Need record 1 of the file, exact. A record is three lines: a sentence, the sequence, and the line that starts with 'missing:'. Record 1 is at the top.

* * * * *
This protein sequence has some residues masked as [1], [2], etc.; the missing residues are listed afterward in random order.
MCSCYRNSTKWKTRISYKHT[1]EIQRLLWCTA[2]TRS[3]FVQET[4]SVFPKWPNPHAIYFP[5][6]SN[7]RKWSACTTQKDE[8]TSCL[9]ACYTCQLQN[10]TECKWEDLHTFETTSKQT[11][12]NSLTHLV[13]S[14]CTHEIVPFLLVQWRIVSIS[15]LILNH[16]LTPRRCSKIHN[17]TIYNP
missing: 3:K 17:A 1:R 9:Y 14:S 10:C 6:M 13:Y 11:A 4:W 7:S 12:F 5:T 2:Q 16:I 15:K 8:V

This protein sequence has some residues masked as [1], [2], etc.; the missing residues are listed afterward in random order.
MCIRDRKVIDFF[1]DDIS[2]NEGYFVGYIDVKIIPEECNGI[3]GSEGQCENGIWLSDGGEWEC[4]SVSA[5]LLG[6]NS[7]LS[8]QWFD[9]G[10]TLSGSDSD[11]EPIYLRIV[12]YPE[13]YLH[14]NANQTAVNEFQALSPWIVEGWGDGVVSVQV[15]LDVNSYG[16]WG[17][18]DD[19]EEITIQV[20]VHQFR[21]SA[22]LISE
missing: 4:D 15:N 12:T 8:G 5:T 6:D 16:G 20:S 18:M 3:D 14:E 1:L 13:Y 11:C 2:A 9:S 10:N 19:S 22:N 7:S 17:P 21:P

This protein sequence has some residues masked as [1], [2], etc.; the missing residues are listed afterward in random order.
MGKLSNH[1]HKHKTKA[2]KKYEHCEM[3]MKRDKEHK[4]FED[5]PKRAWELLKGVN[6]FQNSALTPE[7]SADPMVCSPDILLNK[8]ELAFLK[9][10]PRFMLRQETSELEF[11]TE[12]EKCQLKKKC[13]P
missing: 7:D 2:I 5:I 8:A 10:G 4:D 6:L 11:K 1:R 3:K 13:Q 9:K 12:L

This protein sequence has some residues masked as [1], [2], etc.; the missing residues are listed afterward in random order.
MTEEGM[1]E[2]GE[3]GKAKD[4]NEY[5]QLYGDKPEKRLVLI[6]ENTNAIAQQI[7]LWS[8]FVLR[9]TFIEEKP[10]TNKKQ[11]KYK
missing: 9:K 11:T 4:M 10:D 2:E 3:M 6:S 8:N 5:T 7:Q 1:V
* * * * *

This protein sequence has some residues masked as [1], [2], etc.; the missing residues are listed afterward in random order.
MCSCYRNSTKWKTRISYKHT[1]EIQRLLWCTA[2]TRS[3]FVQET[4]SVFPKWPNPHAIYFP[5][6]SN[7]RKWSACTTQKDE[8]TSCL[9]ACYTCQLQN[10]TECKWEDLHTFETTSKQT[11][12]NSLTHLV[13]S[14]CTHEIVPFLLVQWRIVSIS[15]LILNH[16]LTPRRCSKIHN[17]TIYNP
missing: 3:K 17:A 1:R 9:Y 14:S 10:C 6:M 13:Y 11:A 4:W 7:S 12:F 5:T 2:Q 16:I 15:K 8:V